Although Salmonella being the second highest cause of food-borne illnesses in humans it has shown the varying prevalence rates in meat from many studies and its implication suggests the need for improved and strict food hygiene and safety management system in the abattoirs [7], during transportation, handling, and preparation of food. The rapid diagnosis of foodborne illness-causing pathogens is crucial for the food industry and public health. The invA gene is necessary for full virulence in Salmonella and has been suggested to trigger internalization required for invasion of deeper tissues [8]. It has been reported, that there is a considerable decrease in the number of false-positive results when invA primers specific for Salmonella were used; and amplification of the invA gene is now acknowledged as an international standard procedure for the detection of the Salmonella genus [8]. In recent times, several investigations continued to demonstrate the presence of Salmonella from different parts of Nigeria. Salmonella have been reported in chickens and turkey in Nsukka [9], in frozen poultry meat in Ibadan [10], poultry in Kwara [11], poultry and poultry sources from Maiduguri and Ibadan [12], raw meats sold in Lagos [13], retail beef and related meat products in Zaria [14] and raw beef in Jos [15]. Prevalence rates of 14.1% have been reported from commercial broiler chickens [16] and a prevalence of 15.4% from raw chicken meat in southern Nigeria [17]. This study was carried out to determine the prevalence of Salmonella from raw beef and chicken used to prepare meals in Fast- food restaurants in Abuja, Nigeria.

 

 

Methods Up    Down

Study area: Abuja is the Federal capital of Nigeria located in the central region of the country just north of the confluence of rivers Niger and Benue. It is situated within the Savannah region with moderate climatic conditions. The territory is currently made up of six local councils, comprising the Abuja Municipal Area Council (AMAC), Abaji, Gwagwalada, Kuje, Bwari, and Kwali.

 

Study design: we conducted a cross-sectional study using a systematic random sampling approach where each restaurant had an equal chance of being selected within the sampling frame. The sampling frame was made up of 284 fast-food restaurants, established based on the list of restaurants provided by the Association of Fast Food and Confectioneries in Nigeria (AFFCON) Abuja chapter. The study was conducted from November 2017 to July 2018 after obtaining Ethical approval from the Scientific and Ethical committee of the FCT Health Research Ethics Committee in July (Approval Number: FHREC/2016/01/87/ 10-11-16). Permission was sought from the management of each fast food restaurant selected before the commencement of the study.

 

Sampling technique: samples of raw meat were aseptically collected in sterile cellophane bags, labeled and then placed on ice packs in a Coleman flask and transported from point of collection to the laboratory for analysis. All collected samples were analyzed within 5 hr of collection. A total of 151 restaurants constituted the sampling sites. Two hundred and eighty-six (136 raw beef and 150 raw chicken meat) samples were collected and tested for Salmonella.

 

Procedure for examination of samples for Salmonella: Salmonella was isolated based on standard protocols [18].

Pre-enrichment ten (10) g of sample was weighed and aseptically transferred to a stomacher bag; 90 ml peptone water was added and briefly homogenized in a laboratory Stomacher for 1 minute. The homogenate was then poured into sterile conical flasks and incubated at 37°C for 24hr.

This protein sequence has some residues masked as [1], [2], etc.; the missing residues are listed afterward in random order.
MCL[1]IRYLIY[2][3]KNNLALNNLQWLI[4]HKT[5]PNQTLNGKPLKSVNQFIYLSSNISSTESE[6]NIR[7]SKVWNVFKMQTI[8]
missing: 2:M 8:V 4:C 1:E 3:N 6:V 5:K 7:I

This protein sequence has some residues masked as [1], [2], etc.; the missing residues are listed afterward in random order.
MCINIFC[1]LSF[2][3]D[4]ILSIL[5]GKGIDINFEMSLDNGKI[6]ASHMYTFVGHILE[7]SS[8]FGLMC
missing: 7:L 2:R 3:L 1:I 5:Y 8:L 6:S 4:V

Enrichment 10ml of the incubated homogenate was transferred to sterile conical flasks containing 90ml of Rappaport Vassiliadis broth and incubated at 37°c for 24hrs.

Plating a loopful of the incubated homogenate was then streaked on the SSA plate to ensure isolated colonies which were then incubated at 37°C for 24hrs.

Preliminary identification one or more characteristic colonies appearing transparent or translucent colorless colonies, with or without black centers on SS agar were picked and inoculated into Triple Sugar Iron (TSI) agar and Urea agar. Colonies which gave reactions typical of Salmonella by showing Alkaline/Acid with or without gas and hydrogen sulfide on TSI and were urease negative were kept at 4°C on Nutrient agar (NA) slants until characterized.

 

Biochemical characterization: the biochemical characterization performed was based on standard techniques [18]. All isolates that gave reactions typical of Salmonella in all or most of the tests and substrates were considered to belong to the genus Salmonella. Microbact 12E Gram-negative bacillus (GNB) rapid identification system (Oxoid, Basingstoke UK). This is a miniature identification system that is computer-aided used for members of the family Enterobacteriaceae. Organism identification is based on substrate utilization and pH change. It has been reported to be, convenient, accurate, and simple to use alternative to the traditional time consuming conventional biochemical methods for identification [19]. A 24 hr culture of presumptive Salmonella colonies on selective media was obtained; next, an oxidase test was performed using oxidase test strips. One to three (1-3) isolated colonies of each culture, were picked and emulsified in 3ml sterile normal saline. The microplate was placed in a holding tray and the seal peeled back. Four (4) drops of bacterial suspension were added to each well, resealed and incubated at 37°C for 24hr. After 24hr of incubation, appropriate reagents were added to well 8, 10, and 12. Two(2) drops of Kovac's reagent was added in well 8 and observed for 2 minutes,1 drop of VP1(Voges Proskauer) and VP2 to well 10 and observed for 15-30 minutes, and 1 drop of TDA in well 12, which was interpreted immediately. Results were recorded in report forms containing the substrates that were tested. Twelve (12) substrates were tested; lysine, ornithine, hydrogen sulfide, glucose, mannitol, xylose, ONPG (ο-Nitrophenyl β-D-galactopyranoside), indole, urease, Voges- Proskauer, citrate, and TDA. Three substrates formed 1 group with each substrate assigned a number; when a substrate gave a positive result, the corresponding number for that group was summed up and recorded. A computer-identification software was used which permitted the input of a 4 digit code generated from the report forms; this promptly gave the probable identity of the organism tested in percentage. The Microbact software permits a 75% cut-off point for a probable identification. All tests that gave less than 75% were not accepted as Salmonella.